Event Information

Young Men’s Christian Association Hall

Antonio L. Mora

Price: $1; $.50 extra for reserved seat

Record Information


Last Updated:
4 February 2023

Performance Date(s) and Time(s)

07 Nov 1870, Evening

Performers and/or Works Performed

Composer(s): Liszt
Participants:  Henrietta Markstein
aka Norma duet for two pianos
Composer(s): Thalberg
Composer(s): Wollenhaupt
Participants:  Henrietta Markstein
Composer(s): Petrella
Text Author: Peruzzini
aka M'appari tutt’amor; My raptured gaze; Lionel’s air; Ah, so pure
Composer(s): Flotow
Participants:  J. W. [tenor] Scheu
Composer(s): Wieniawski
Participants:  Wenzel Kopta
aka Variations hongroises; Variations, violin (Hungarian); Variations on Hungarian songs
Composer(s): Ernst
Participants:  Wenzel Kopta
aka Guglielmo Tell; William Tell; Introduction
Composer(s): Rossini
Participants:  Antonio L. Mora


Advertisement: New-York Times, 05 November 1870, 7.
Announcement: New York Herald, 07 November 1870, 7.
Review: New York Herald, 08 November 1870, 4.

“This promising young pianist gave her annual concert at this hall last night before a large and enthusiastic audience. She played Liszt’s ‘Rhapsodie Hongroise, No. 2;’ Thalberg’s fantasia on ‘Norma,’ with Mr. Pinner, and Wollenhaupt’s fantasia on ‘Traviata.’ She has made wonderful progress since we last heard her, and has fulfilled all the high expectations formed of her by those who attended her debut, two years ago. Liszt’s work was a rather ambitious undertaking for one so young, as was Thalberg’s great work. She displayed in both remarkable facility in execution, delicacy of touch and a certain command of expression. She was received very warmly and encored in each of her selections. Mme. G. Frankau Hess sang a cavatina from ‘Ione’ without any remarkable expression or feeling. She has a pleasant voice, but a crude manner of using it. A tenor of the most primitive style, named Mr. Schoo, created much amusement, by quite an original rendering o ‘M’appari,’ from ‘Martha,’ during which his attention seemed to be divided between balancing a roll of music between his fingers and trying to follow Mr. Mora’s peculiar organ accompaniment. Mr. Wenzel Kopta played a polonaise by Wieniawski and ‘Hungarian Airs’ in his characteristic brilliant style, and the everlasting overture to ‘William Tell’ was played in a style which would cause one to exclaim , ‘O temps! O, Mora!’ It lacked spirit, dash and brilliancy.”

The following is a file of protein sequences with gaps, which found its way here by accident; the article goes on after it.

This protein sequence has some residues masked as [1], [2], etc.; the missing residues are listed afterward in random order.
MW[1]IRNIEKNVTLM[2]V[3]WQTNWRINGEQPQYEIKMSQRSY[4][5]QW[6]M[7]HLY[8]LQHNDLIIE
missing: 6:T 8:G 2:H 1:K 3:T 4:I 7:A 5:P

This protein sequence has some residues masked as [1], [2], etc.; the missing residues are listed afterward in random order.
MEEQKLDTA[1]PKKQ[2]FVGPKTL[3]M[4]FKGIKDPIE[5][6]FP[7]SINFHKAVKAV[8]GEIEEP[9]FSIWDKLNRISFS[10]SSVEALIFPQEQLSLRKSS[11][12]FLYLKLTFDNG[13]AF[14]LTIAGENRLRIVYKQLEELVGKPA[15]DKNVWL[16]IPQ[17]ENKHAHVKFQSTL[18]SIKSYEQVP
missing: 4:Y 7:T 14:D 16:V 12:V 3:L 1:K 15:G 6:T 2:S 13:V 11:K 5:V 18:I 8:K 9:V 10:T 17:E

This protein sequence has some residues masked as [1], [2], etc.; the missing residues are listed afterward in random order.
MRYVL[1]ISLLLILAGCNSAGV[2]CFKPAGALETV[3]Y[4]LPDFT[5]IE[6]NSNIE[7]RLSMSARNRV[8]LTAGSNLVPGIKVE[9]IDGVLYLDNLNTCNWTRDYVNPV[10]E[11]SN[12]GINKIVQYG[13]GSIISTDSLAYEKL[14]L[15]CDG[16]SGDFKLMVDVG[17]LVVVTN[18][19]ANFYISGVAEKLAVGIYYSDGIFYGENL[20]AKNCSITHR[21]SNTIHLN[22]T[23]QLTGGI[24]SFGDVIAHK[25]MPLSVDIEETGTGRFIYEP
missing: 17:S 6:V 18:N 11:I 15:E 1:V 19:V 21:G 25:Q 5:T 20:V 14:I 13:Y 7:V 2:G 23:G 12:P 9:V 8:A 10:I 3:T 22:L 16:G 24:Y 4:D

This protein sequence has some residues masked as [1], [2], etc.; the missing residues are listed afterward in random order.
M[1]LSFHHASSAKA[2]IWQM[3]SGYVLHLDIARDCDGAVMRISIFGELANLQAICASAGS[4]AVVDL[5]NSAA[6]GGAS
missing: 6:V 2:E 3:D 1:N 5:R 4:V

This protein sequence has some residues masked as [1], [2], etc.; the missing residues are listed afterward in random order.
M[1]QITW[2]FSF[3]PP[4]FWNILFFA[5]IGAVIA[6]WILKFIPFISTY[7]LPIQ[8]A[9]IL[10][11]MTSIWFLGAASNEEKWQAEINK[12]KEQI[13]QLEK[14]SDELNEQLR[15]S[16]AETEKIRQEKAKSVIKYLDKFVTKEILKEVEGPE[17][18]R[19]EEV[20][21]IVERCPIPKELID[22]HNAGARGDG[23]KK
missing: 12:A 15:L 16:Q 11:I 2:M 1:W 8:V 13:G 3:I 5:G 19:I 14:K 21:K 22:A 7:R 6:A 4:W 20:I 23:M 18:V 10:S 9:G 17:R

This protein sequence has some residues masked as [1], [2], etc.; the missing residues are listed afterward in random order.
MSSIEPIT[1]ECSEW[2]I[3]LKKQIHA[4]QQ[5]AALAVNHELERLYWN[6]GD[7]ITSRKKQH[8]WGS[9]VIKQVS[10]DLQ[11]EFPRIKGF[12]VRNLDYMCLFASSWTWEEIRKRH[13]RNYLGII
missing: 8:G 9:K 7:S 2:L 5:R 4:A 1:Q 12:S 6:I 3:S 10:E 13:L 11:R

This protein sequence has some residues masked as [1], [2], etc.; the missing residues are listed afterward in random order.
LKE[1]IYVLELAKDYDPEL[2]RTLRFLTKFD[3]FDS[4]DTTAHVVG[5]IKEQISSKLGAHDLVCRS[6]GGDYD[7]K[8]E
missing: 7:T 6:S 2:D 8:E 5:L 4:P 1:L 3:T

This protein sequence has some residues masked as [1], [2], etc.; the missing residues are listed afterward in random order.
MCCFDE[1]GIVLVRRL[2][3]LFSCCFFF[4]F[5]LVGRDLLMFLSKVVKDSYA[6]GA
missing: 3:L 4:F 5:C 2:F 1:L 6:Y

Review: New York Sun, 09 November 1870, 3.

“Miss Markstein gave a pleasant concert on Monday evening at Association Hall. The young lady has been well taught, and plays well. Her touch is firm, her execution good, and her phrasing [illegible] excellent taste. There was rather too much organ playing, even taking into consideration the fact that there was so good a player as Mr. Morra [sic]. The organ is a heavy paced instrument at best, and only under exceptional circumstances, and in the hands of an exceptional player, is it heard with pleasure. Mr. Morra’s pedal playing, however, was spirited enough to excite the admiration if not the pleasure of the listener.”

Review: New-York Times, 13 November 1870, 4.

“Miss Markstein’s concert, which was given at Association Hall, on Monday, attracted a very large audience. The young lady was assisted by Mr. Kopta, violinist; by Prof. Pinner, pianist; by Mr. Shoo, tenor, and Mme. Hess, soprano. In clearness of execution a marked improvement was made manifest in Miss Markstein’s performance, and, in fact, her command of the technique of the piano is almost complete. It is imprudent, however, to compel Miss Markstein, who in years is still a child, to render Liszt’s ‘Rhapsodie Hongroise.’ Compositions of this kind ought to be played in the spirit as well as in the letter.”